choice in the United States, and Troy Chimneys (1953) the winner of the James Tait Black Memorial Prize
James Tait Black Memorial Prize
Founded in 1919, the James Tait Black Memorial Prizes are among the oldest and most prestigious book prizes awarded for literature written in the English language and are Britain's oldest literary awards...

. The darkly humorous The Heroes of Clone (1957) drew on Kennedy's experience as a screenplay writer. She also published a biography of Jane Austen
Jane Austen
Jane Austen was an English novelist whose works of romantic fiction, set among the landed gentry, earned her a place as one of the most widely read writers in English literature, her realism and biting social commentary cementing her historical importance among scholars and critics.Austen lived...

 and a study of the art of fiction, Outlaws on Parnassus.

Kennedy followed up the stage success of The Constant Nymph (adapted in conjunction with Basil Dean) with three more co-written plays, of which the most successful was Escape Me Never (1934), an adaptation of The Fool of the Family, which was also filmed twice.

Of her postwar novels, The Feast (1950) introduces the disaster first and the characters who may or may not have perished in it afterwards, as in Thornton Wilder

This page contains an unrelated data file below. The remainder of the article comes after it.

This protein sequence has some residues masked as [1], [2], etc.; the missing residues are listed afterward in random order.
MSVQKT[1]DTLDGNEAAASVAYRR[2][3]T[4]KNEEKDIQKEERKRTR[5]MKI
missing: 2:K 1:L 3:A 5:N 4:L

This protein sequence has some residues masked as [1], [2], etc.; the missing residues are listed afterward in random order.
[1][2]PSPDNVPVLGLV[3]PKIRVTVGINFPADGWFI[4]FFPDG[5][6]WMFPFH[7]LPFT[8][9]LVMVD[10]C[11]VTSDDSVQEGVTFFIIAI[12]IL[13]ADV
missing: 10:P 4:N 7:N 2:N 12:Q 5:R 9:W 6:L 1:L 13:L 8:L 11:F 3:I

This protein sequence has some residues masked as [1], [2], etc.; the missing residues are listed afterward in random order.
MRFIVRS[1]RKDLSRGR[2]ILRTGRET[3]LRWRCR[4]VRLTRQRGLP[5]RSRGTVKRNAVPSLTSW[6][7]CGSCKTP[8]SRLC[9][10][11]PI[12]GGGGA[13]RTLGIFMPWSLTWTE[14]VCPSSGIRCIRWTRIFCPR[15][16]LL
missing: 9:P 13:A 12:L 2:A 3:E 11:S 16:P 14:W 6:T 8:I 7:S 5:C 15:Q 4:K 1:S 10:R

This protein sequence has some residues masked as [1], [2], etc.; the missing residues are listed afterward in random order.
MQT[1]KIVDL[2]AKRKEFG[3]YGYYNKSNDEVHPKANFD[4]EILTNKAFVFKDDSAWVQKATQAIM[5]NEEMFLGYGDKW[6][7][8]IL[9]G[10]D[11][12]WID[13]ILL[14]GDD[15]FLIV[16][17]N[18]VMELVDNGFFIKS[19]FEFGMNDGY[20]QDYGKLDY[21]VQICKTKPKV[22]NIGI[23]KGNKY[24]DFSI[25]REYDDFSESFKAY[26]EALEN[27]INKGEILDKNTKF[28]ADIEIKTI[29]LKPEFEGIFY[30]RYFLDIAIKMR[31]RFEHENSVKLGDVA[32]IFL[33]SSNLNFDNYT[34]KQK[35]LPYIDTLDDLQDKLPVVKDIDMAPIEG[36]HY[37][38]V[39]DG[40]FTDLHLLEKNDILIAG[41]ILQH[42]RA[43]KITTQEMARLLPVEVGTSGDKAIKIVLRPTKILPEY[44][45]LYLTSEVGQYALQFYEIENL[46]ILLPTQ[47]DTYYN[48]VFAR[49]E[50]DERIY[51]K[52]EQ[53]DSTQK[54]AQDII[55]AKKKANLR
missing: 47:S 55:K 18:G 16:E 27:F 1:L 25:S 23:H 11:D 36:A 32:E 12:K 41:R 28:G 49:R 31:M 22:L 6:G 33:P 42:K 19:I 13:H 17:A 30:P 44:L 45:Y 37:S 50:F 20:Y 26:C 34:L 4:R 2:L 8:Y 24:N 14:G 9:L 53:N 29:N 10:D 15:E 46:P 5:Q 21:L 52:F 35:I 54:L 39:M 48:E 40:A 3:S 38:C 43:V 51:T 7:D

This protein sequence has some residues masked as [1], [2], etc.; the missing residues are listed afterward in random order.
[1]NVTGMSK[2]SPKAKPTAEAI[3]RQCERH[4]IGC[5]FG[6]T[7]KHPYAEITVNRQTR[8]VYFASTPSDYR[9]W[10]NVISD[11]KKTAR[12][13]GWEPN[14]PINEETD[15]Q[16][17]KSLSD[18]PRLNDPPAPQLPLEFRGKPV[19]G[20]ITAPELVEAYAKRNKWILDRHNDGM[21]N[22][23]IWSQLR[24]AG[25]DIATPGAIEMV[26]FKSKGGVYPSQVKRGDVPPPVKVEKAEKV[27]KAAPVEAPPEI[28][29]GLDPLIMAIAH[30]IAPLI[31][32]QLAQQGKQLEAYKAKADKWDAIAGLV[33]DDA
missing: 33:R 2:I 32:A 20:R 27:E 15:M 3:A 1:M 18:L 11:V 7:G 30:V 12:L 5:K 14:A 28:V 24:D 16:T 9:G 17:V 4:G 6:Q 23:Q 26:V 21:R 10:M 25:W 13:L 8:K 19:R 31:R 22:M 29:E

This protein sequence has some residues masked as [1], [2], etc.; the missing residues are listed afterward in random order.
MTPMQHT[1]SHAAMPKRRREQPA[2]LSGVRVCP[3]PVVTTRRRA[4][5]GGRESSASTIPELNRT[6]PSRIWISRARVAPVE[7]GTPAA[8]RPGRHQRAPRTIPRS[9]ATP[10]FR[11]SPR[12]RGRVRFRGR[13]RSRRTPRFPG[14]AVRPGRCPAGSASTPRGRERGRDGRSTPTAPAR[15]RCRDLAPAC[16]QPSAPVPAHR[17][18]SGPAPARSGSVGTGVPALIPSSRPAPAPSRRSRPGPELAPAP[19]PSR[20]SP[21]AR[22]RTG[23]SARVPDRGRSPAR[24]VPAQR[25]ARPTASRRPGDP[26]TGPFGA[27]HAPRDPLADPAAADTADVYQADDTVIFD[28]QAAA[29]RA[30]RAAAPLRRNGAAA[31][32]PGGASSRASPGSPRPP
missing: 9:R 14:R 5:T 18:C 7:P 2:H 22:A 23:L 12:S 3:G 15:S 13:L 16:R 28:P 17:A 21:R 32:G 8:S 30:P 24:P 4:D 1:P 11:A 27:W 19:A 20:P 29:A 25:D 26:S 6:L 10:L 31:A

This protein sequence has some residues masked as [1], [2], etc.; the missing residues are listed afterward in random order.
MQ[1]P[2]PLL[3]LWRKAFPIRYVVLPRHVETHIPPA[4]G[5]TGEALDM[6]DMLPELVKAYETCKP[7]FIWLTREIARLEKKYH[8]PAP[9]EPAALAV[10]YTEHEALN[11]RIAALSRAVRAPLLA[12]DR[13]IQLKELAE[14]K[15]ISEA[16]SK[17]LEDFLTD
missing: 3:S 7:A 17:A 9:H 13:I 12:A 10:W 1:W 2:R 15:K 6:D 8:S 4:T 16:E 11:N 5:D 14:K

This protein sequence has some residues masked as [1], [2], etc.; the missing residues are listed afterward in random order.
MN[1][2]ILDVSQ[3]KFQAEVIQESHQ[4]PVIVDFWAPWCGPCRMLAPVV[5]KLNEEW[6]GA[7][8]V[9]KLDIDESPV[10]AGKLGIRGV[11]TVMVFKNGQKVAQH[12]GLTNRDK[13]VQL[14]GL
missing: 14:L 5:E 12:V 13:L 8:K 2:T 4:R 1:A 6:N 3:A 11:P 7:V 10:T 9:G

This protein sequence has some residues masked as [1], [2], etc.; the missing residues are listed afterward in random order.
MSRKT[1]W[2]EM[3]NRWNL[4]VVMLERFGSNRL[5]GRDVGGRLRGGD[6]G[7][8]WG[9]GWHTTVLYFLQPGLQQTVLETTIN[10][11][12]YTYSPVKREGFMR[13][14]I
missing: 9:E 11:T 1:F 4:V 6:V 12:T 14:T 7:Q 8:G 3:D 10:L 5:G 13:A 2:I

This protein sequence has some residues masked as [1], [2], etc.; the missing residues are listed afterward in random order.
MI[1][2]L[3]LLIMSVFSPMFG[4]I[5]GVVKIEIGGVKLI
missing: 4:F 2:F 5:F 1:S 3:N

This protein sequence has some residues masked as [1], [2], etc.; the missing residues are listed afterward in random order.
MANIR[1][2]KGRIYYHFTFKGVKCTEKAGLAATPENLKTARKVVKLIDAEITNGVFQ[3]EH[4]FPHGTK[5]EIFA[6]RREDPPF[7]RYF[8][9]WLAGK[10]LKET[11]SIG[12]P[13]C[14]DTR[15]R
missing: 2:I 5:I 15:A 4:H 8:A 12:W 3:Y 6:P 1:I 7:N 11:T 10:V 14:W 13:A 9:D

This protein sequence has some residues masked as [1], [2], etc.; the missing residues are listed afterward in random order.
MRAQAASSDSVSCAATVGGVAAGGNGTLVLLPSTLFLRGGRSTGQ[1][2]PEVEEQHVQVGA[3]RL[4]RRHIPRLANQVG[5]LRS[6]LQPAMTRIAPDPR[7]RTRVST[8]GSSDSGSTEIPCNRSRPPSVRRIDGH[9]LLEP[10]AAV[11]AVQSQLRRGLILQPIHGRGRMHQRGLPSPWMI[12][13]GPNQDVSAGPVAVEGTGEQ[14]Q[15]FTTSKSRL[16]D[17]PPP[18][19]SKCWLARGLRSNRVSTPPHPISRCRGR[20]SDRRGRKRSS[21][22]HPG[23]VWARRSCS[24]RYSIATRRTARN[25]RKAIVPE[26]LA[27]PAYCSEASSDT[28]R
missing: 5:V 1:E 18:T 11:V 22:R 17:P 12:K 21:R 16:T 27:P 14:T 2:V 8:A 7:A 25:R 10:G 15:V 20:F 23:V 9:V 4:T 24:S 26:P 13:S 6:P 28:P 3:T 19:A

Thornton Wilder
Thornton Niven Wilder was an American playwright and novelist. He received three Pulitzer Prizes, one for his novel The Bridge of San Luis Rey and two for his plays Our Town and The Skin of Our Teeth, and a National Book Award for his novel The Eighth Day.-Early years:Wilder was born in Madison,...

's The Bridge of San Luis Rey
The Bridge of San Luis Rey
The Bridge of San Luis Rey is American author Thornton Wilder's second novel, first published in 1927 to worldwide acclaim. It tells the story of several interrelated people who die in the collapse of an Inca rope-fiber suspension bridge in Peru, and the events that lead up to their being on the...

. The seaside hotel annihilated by the collapse of the cliff is replete with dysfunctional characters of all ages and sizes, which provides a fine balance of suspense, sympathy and even humour. Still, it works on other levels too. Her novelist granddaughter Serena Mackesy
Serena Mackesy